Independency of Korea - Treaty of Shimonoseki


China (the Empire of the Great Qing) and Japan agreed that Korea would be an independent country in the Treaty of Shimonoseki.


The war between the Empire of Japan and the Empire of the Great Qing (China) from July 1894 to March 1895 ended in the victory of Japan. The Treaty of Shimonoseki was signed between both countries in the peace conference of the war on April 17, 1895. The treaty consists of 11 articles. Article-1 of the treaty is:

  • Qing recognizes the full and complete independence and autonomy of the Joseon Dynasty, Korea, and permanently abolishes tributes, presentations and ceremonies from Korea to Qing that will derogate such independence and autonomy.

This article shows the purpose and background of the Japan-Qing War of 1894-1895. The Empire of the Great Qing regarded Korea as its vassal state and often intervened in the relationship between Japan and Korea. In the declaration of war, Japan insisted that Korea became an independent country with a support from Japan and Qing intervened in the politics of Korea as if it was a vassal state of Qing, while Qing insisted that Korea had been one of its vassal countries for 200 years.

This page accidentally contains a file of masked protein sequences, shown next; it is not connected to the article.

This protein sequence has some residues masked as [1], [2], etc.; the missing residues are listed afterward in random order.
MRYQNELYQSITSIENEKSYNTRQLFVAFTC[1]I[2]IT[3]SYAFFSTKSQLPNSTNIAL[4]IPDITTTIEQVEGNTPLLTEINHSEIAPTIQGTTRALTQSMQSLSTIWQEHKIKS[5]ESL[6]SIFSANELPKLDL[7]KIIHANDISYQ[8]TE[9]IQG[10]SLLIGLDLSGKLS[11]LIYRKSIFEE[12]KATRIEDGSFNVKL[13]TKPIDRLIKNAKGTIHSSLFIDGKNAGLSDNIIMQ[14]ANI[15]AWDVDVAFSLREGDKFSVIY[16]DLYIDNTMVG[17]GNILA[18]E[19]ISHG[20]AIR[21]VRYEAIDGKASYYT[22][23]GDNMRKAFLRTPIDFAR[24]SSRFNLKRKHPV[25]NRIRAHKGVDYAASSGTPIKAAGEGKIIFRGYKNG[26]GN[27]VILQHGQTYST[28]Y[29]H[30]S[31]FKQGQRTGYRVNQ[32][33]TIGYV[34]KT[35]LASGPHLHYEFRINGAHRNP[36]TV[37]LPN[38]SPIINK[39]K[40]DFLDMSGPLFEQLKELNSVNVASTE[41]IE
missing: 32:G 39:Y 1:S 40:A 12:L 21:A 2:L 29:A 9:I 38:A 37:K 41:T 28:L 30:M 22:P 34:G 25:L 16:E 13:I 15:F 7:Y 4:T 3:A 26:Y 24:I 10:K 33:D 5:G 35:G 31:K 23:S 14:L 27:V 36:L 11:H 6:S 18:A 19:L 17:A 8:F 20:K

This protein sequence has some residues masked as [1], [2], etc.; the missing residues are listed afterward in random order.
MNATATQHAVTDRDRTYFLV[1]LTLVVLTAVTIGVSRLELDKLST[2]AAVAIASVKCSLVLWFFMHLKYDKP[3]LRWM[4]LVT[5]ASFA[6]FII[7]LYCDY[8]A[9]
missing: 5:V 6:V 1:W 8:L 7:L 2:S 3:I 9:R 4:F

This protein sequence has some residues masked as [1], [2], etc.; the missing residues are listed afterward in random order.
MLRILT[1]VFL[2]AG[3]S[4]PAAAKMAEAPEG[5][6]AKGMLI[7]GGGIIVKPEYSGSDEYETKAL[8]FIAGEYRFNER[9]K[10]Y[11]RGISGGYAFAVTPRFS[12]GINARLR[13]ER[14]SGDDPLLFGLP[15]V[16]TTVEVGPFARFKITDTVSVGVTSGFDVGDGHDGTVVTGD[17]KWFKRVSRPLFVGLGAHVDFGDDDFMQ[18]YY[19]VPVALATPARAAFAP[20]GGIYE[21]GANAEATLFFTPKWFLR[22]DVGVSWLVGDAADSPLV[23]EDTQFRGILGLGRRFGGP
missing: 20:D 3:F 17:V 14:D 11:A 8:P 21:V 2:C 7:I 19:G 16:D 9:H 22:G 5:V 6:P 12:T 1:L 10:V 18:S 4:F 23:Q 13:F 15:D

Why this fact affects the rightward trend?

The Japan Qing War and the Treaty of Shimonoseki are requisite items of the history education in Japan and students memorize the name of the events and the year 1984. Japanese textbooks tend to focus on the cession and indemnity, implying that the war was the beginning of the invasions of Asian countries. However, the fact that Korea gained substantial independence from China after the Japan-Qing War gives another view of the history to those who did not lean the detail of the war. Korea was substantially a vassal state of China, and Japan fought the War for the Korea's independence. This view contributes to shift the political position of Japanese people.